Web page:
For aging Asia, productivity growth will have to be a priority, for which an enabling environment for innovation and enhanced use of technology will be key. While East Asia is aging rapidly, South and Central Asia are still relatively young and growing. Such a large young population can bring demographic dividends by enhancing consumption, saving and growth, but can also be a demographic disaster if productive employment opportunities for the young cannot be found. Without remunerative jobs, the economy would not accumulate wealth to eventually pay for the old-age care of this large population when it is much older. In his second in the series of five lectures, Mr Nag discussed on how Asia will manage these challenges. Professor Abhijit Sen from Jawaharlal Nehru University, as discussant for this lecture, also shared his views.
Asia’s Two Faces and the Need for Inclusive Growth
March 31, 2015
Many have termed the 21st century as the Asian Century. Asia’s economic growth has been spectacular over the past several decades: it accounts today for over a quarter of global GDP. Three of the five largest economies in the world today are in Asia. And millions have been lifted out of poverty. Asians today are richer, healthier, more educated, and live longer than they did a generation back. But the region also faces severe development challenges. Continuing poverty—two thirds of the world’s poor still live in Asia—rising inequality, social deprivation, environmental degradation, gender bias, food, energy and water insecurity, and poor physical and social infrastructure pose many pressing challenges. If these challenges go unmet, Asia could get caught in a “middle income” trap thus rendering the dream of an “Asian Century” just that: a dream. Delivering the first in a series of five special lectures, Rajat Nag spoke on need to pursue an inclusive growth strategy to meet the challenges of the diverging two Asias.
NCAER’s five-lecture series on the Asian Century by Distinguished Fellow Rajat M. Nag will be spread over the next few months. This lecture series examines the challenges that Asia must confront and also the opportunities that it must exploit to achieve the potential of an Asian Century, a proposition that he will show is plausible, but not inevitable. Future lectures will cover Asia’s population demographics; green growth and the competition for natural resources; infrastructure deficits and transforming finance; and, finally, governance, institutions, and regional integration.
Rajat Nag was until 2014 the former Managing Director-General of the Asian Development Bank. Besides joining NCAER, he is currently the Chair of the Look East Council of the Indian Chamber of Commerce and is a Visiting Professor at the Asian Institute of Management in Manila. Mr Nag began his professional career at the Bank of Canada, and held senior positions in consulting before joining the ADB. He has engineering degrees from IIT, Delhi and the University of Saskatchewan. He also has an MA in Business Administration from Canada and in Economics from the London School of Economics.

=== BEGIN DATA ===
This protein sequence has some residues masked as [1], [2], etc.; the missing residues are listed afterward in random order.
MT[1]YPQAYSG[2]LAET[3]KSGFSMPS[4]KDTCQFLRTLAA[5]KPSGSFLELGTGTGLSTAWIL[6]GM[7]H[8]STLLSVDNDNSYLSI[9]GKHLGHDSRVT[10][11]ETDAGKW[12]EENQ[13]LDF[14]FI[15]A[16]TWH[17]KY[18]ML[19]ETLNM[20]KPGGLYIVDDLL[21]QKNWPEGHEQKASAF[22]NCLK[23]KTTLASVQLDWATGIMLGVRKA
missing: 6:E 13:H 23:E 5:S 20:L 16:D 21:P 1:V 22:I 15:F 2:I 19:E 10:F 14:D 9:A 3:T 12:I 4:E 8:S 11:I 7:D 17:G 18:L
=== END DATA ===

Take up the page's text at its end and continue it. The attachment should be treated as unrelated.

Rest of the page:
Upcoming Asian Century Lectures
Tuesday, May 12, 2015, 3.30-5:30 pm at NCAER Conference Room
Most of Asia is still plagued by severe physical infrastructure deficits. Some estimates put the capital investment requirements of about $ 8 trillion over the next decade in all sectors: transportation, energy, water supply and sanitation, health and education. This lecture will attend some important challenges like the infrastructure demands and consequences of urbanization. As Asia’s share in the global economy grows, it should have proportionately similar shares of financial assets to efficiently recycle and allocate its huge savings and foreign reserves. The discussions in this lecture will look into how will this transformation unfold and also into the important aspects of financial inclusion.
Governance and Institutions
Thursday, May 28, 2015, 3.30-5:30 pm at at NCAER Conference Room
Asia’s prosperity and security in an increasingly interconnected and interdependent world would require greater cooperation among itself in a spirit of open regionalism and not fortress Asia. Sub-regional cooperation initiatives have flourished, some more than others in various parts of Asia and the prospects of garlanding them leading to a Pan Asian integration will be assessed in this lecture. . Rule of law, predictability and accountability are fundamental bedrocks of good governance, which is a key condition for sustainable growth. Strong institutions are equally necessary to deliver development results and deliver economic progress, social justice and welfare for all and their roles will be discussed in this lecture.
Regional Cooperation and Integration
Tuesday, June 9, 2015, 6:00-8.00 pm at IIC Multipurpose Hall
Asia’s growth will not be sustainable if it is not simultaneously green. And, yet Asia’s contribution to global greenhouse emissions will be substantial as the region grows. What should be Asia’s role in future global accords on climate change? This lecture will focus on the need for Asia to take a proactive approach to managing its environmental footprint in its own interests as much as for the global good.